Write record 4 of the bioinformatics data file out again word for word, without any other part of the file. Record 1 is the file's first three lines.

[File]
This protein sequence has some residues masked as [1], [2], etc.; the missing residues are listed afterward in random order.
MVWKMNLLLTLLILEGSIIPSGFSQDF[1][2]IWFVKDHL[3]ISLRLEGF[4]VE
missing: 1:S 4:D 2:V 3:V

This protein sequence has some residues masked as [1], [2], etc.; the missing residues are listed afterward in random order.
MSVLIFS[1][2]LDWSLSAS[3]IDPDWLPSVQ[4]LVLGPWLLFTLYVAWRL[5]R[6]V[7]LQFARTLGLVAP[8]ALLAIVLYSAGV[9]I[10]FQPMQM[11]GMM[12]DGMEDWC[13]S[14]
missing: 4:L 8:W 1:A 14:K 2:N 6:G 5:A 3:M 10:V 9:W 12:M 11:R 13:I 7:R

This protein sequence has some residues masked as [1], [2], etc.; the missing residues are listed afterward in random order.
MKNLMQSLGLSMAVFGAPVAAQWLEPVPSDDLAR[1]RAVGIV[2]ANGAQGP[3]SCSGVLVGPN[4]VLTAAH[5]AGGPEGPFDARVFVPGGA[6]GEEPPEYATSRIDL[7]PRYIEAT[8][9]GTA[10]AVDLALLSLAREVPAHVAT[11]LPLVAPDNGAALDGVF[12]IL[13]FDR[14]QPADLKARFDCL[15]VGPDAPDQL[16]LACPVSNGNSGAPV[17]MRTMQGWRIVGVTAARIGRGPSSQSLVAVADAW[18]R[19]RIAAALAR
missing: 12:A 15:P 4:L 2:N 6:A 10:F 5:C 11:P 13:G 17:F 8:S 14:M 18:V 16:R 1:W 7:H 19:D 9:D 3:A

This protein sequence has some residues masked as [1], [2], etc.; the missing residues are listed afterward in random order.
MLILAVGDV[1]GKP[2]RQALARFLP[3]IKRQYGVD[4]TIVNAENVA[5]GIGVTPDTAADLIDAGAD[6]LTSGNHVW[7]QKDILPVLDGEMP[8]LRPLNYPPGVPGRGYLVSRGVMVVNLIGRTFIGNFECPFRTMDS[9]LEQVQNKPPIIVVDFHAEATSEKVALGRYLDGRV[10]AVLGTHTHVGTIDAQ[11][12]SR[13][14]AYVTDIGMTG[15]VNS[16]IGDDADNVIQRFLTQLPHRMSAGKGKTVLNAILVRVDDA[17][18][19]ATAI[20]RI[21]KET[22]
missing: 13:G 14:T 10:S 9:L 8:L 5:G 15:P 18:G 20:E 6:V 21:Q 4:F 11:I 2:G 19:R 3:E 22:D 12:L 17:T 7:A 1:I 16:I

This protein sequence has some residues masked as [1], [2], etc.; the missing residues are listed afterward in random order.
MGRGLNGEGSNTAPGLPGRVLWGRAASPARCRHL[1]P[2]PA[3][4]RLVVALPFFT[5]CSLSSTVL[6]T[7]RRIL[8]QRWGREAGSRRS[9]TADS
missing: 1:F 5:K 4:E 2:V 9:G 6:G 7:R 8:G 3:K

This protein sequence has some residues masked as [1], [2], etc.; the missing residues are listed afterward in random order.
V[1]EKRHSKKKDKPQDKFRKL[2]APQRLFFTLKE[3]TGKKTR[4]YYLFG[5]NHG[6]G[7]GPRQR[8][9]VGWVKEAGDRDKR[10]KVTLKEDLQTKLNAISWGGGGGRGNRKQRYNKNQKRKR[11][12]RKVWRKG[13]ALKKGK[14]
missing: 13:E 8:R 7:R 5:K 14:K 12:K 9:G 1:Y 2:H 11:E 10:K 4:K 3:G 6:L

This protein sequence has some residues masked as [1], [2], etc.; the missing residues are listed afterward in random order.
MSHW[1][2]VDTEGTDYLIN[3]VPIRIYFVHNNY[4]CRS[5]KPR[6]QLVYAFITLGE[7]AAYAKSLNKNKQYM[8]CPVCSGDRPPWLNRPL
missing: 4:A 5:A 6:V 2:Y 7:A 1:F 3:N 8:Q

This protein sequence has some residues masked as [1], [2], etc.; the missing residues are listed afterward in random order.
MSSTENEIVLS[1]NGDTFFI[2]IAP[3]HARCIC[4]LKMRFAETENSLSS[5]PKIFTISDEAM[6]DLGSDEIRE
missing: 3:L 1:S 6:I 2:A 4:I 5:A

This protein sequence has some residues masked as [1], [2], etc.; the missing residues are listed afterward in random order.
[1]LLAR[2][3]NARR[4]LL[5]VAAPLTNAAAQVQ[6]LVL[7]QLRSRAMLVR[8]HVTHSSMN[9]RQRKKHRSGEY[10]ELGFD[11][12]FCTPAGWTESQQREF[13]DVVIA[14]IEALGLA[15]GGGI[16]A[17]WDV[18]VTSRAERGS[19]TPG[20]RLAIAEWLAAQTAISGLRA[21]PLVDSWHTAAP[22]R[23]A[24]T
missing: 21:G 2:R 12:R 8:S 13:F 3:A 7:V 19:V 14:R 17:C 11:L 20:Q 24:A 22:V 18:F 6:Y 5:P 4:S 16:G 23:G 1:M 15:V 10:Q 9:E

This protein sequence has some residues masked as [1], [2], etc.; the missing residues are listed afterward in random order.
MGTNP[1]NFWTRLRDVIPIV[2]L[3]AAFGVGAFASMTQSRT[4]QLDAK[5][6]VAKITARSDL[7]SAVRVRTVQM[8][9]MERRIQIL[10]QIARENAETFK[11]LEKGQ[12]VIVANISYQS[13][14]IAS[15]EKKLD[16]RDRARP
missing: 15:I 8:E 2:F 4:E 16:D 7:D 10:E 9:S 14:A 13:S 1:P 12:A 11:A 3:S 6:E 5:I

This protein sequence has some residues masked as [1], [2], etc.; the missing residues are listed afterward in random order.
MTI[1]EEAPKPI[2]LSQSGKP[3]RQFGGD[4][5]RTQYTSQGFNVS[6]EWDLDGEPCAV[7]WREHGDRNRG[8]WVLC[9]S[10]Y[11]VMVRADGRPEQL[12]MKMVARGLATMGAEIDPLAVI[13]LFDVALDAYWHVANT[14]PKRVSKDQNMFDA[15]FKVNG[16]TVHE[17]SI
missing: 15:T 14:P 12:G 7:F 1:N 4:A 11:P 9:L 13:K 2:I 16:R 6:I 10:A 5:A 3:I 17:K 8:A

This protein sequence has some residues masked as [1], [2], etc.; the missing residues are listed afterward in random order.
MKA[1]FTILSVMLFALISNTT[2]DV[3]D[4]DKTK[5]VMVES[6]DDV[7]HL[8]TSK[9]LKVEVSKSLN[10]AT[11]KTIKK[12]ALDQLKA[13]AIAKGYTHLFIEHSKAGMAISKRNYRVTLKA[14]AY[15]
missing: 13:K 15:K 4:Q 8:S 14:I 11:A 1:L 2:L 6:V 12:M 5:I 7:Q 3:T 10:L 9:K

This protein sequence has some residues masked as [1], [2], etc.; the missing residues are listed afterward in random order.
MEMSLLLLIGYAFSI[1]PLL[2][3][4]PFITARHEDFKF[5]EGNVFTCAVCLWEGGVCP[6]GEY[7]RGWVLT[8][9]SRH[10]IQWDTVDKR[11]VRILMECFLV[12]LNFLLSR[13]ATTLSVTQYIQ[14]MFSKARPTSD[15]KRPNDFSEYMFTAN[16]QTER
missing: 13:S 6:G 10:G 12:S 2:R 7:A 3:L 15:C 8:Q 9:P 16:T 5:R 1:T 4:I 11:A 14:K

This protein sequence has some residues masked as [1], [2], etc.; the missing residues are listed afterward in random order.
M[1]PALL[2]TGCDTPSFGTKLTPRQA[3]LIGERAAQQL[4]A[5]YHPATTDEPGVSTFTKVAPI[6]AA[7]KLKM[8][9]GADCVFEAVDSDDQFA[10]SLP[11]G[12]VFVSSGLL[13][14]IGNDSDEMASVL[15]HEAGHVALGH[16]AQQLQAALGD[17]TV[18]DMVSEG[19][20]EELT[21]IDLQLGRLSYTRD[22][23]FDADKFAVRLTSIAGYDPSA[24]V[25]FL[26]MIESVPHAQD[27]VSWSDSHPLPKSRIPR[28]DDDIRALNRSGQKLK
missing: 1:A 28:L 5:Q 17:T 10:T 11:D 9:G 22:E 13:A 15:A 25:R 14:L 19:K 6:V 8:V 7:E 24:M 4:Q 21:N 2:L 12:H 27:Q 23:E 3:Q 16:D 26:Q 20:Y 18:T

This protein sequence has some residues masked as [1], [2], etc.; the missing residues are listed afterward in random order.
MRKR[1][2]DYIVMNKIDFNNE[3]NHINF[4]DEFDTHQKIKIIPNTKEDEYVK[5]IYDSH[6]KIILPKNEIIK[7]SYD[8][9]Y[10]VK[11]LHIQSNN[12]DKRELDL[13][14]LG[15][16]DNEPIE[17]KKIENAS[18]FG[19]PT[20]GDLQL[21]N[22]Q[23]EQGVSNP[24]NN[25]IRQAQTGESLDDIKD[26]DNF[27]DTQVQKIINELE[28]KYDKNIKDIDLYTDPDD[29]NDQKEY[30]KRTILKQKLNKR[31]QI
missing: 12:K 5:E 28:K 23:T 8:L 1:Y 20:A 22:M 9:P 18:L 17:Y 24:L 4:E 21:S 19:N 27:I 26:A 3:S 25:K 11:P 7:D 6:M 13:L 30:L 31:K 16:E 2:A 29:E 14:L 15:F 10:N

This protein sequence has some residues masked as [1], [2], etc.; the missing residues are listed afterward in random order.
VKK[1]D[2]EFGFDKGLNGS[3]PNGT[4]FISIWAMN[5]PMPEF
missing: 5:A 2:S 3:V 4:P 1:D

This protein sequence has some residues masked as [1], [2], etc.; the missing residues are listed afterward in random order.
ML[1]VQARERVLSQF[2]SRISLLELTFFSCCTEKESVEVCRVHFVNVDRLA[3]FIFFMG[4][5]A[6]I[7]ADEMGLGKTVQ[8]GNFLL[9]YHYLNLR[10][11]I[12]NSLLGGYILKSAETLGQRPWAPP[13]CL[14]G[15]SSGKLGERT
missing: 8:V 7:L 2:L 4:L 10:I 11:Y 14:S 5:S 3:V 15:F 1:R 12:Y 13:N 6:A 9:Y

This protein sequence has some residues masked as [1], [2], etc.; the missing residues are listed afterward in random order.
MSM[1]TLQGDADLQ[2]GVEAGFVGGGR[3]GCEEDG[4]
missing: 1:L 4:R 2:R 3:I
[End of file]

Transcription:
This protein sequence has some residues masked as [1], [2], etc.; the missing residues are listed afterward in random order.
MLILAVGDV[1]GKP[2]RQALARFLP[3]IKRQYGVD[4]TIVNAENVA[5]GIGVTPDTAADLIDAGAD[6]LTSGNHVW[7]QKDILPVLDGEMP[8]LRPLNYPPGVPGRGYLVSRGVMVVNLIGRTFIGNFECPFRTMDS[9]LEQVQNKPPIIVVDFHAEATSEKVALGRYLDGRV[10]AVLGTHTHVGTIDAQ[11][12]SR[13][14]AYVTDIGMTG[15]VNS[16]IGDDADNVIQRFLTQLPHRMSAGKGKTVLNAILVRVDDA[17][18][19]ATAI[20]RI[21]KET[22]
missing: 13:G 14:T 10:S 9:L 8:L 5:G 15:P 18:G 20:E 6:V 21:Q 4:F 11:I 2:G 19:R 3:E 22:D 12:L 17:T 7:A 1:I 16:I